4

So yesterday, I posted on Goodreads (that’s me, here) that I keep multiple copies of certain books for the express purpose of sharing.  In an emergency, I know I can put my hands on extra Pratchett, Gibson, Calvino, Moore, Atwood, Borges, Tolkien, Mieville, and plenty more.  This is primarily for shoring up dinner conversations about genre, but sometimes it’s just about being a pushy book-pusher, which I am.  Entirely.

Booksellers, take note: I am not alone in having lots of double copies.  I have a few triples. These are increasing due to the fact that I often keep electronic copies too, especially of the heavy ones (Anathem, looking right at you, hon.)

And then there’s the quad: The Phantom Tollbooth.  One for reading with the family, one so dog-eared I’ve glued it back together yet again, one hardback on hand for gift-giving when I meet a child who should really have it but doesn’t know it yet, and one for the aforementioned emergencies.

It’s late in the year, but since it’s the 50th anniversary, I think I’ll say thanks again to Norton Juster, and to the wise adult who left this book for me to find.

What books do you share?

Advertisements

6 comments

  1. I used to do much more book sharing (pre-kids); lately the house is too much of a tiny plastic pieces minefield to invite people over too without days of cleaning beforehand. The titles I’ve tended to give away most are:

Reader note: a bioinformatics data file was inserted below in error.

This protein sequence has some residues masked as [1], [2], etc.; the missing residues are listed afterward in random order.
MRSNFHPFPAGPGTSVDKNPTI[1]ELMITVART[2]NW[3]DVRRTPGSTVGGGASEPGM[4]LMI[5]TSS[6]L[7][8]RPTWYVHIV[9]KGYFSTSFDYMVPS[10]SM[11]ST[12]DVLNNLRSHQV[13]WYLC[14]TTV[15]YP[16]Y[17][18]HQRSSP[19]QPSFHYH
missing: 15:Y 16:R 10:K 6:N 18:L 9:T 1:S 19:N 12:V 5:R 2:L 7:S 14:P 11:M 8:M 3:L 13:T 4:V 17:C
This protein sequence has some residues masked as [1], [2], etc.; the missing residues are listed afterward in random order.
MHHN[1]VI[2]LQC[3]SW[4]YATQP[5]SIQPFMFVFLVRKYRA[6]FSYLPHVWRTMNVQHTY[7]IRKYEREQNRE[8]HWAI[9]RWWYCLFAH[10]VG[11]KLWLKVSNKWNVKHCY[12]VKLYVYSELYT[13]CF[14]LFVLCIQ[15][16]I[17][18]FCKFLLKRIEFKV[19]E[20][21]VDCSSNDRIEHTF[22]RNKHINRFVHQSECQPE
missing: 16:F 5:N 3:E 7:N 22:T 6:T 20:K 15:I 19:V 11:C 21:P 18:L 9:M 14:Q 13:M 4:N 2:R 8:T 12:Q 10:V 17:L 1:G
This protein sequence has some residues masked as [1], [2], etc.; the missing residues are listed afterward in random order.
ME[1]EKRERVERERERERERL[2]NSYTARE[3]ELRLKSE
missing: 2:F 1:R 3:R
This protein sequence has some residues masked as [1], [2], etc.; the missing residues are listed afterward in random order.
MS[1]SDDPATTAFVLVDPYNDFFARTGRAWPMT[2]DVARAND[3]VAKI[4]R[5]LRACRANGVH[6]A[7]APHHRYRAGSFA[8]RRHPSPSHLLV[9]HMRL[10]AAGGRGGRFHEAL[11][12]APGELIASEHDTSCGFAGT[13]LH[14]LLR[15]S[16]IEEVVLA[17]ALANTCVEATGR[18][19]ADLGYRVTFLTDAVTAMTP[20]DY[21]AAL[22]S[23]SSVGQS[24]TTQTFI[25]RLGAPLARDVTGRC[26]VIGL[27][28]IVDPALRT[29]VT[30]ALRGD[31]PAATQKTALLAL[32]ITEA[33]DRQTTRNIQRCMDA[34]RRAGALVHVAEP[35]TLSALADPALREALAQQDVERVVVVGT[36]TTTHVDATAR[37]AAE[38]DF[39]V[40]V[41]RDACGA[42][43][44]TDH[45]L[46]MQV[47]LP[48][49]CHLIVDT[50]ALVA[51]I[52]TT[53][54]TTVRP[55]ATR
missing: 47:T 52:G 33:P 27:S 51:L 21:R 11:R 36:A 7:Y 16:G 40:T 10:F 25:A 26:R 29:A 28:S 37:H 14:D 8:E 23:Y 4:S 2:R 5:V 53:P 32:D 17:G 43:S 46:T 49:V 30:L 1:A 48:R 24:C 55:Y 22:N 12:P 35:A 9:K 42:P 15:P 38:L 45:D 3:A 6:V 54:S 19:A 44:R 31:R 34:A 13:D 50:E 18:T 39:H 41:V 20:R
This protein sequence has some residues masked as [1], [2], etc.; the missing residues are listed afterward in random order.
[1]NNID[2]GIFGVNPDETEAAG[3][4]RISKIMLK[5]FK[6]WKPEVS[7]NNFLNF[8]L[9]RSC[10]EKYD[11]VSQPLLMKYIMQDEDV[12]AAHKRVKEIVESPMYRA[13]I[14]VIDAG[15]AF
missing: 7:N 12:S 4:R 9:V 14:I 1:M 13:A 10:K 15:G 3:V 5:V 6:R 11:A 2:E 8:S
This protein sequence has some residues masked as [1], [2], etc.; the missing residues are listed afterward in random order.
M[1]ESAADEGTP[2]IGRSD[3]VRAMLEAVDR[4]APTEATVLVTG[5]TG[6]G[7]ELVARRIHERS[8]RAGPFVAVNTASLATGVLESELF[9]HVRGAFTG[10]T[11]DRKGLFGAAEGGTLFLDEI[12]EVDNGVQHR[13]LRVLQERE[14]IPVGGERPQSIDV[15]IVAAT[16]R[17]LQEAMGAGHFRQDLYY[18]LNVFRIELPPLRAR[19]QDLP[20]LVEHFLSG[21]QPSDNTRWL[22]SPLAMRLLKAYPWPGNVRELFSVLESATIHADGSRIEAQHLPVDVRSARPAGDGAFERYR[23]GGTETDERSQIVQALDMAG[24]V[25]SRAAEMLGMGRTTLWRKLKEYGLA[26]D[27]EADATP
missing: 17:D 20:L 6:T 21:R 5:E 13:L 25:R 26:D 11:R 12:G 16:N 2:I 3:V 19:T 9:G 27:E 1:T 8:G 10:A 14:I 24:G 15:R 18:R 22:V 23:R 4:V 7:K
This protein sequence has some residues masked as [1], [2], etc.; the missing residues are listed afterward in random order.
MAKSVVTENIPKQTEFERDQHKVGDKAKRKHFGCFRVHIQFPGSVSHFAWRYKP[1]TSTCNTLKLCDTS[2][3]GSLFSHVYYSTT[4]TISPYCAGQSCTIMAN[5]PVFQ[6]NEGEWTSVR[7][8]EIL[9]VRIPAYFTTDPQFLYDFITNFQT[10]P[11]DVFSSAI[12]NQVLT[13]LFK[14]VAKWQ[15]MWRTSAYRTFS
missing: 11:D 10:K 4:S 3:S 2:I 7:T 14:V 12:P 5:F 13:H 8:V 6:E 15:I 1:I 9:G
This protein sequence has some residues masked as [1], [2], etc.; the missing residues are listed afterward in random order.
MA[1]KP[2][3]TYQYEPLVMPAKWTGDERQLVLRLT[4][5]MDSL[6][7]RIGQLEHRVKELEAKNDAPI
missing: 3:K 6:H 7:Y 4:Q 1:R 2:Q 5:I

1. The Quincunx by Charles Palliser, a book too long to ever loan someone, so I’d pick up used copies to share.
    2. Civilization and the Limpet. Amazing book of essays by Martin Wells. I bought 5 remainders once and gave them all away eventually.
    3. The Exile by William Kotizwinkle. Great satire of a hollywood actor who switches bodies with a Nazi black-marketer.
    4. The Earthsea trilogy
    5. The Foundation trilogy

    • Oh good ones! A couple I haven’t read too…hmmm

      Just wait until your kids start raiding your shelves, Scott. And leaving jelly-stained paw prints behind.

      I have to admit, I like the virtual sharing that Goodreads and Library Thing allows, very much. It’s fun to see someone pick up something off my shelves – and even more fun to find new things on theirs.

  2. We are a multi-copy household, too, since I refuse to embrace the e-reader revolution. I’ve now gifted multiple people with Caitlin Kiernan’s The Red Tree. I’ve also been known to foist copies (through loan or gifting) of the Chronicles of Narnia, The Halloween Tree, and various works by Michael Swanwick, Laird Barron, China Mieville, Caitlin Kiernan, Catherynne Valente, Elizabeth Bear, and Ray Bradbury, among others on unsuspecting folks. I, too, am a pushy pusher.

    • I haven’t read the The Red Tree yet, so count one more foisted (virtually).

      Not even counting books, the number of times I’ve wanted to print out a short story, Swanwick and Bear in particular of late, for someone is ridiculous.

      Could make for an interesting +1 party – with the +1s being books to swap. Hmm. Thinking cap.

      • I like the way you think! I tried to organize an All Hallows Read book exchange two years ago (on Neil Gaiman’s model), but it didn’t work ideally. I still love the idea, though, and might try to do it again this Halloween.

Leave a Reply

Fill in your details below or click an icon to log in:

WordPress.com Logo

You are commenting using your WordPress.com account. Log Out / Change )

Twitter picture

You are commenting using your Twitter account. Log Out / Change )

Facebook photo

You are commenting using your Facebook account. Log Out / Change )

Google+ photo

You are commenting using your Google+ account. Log Out / Change )

Connecting to %s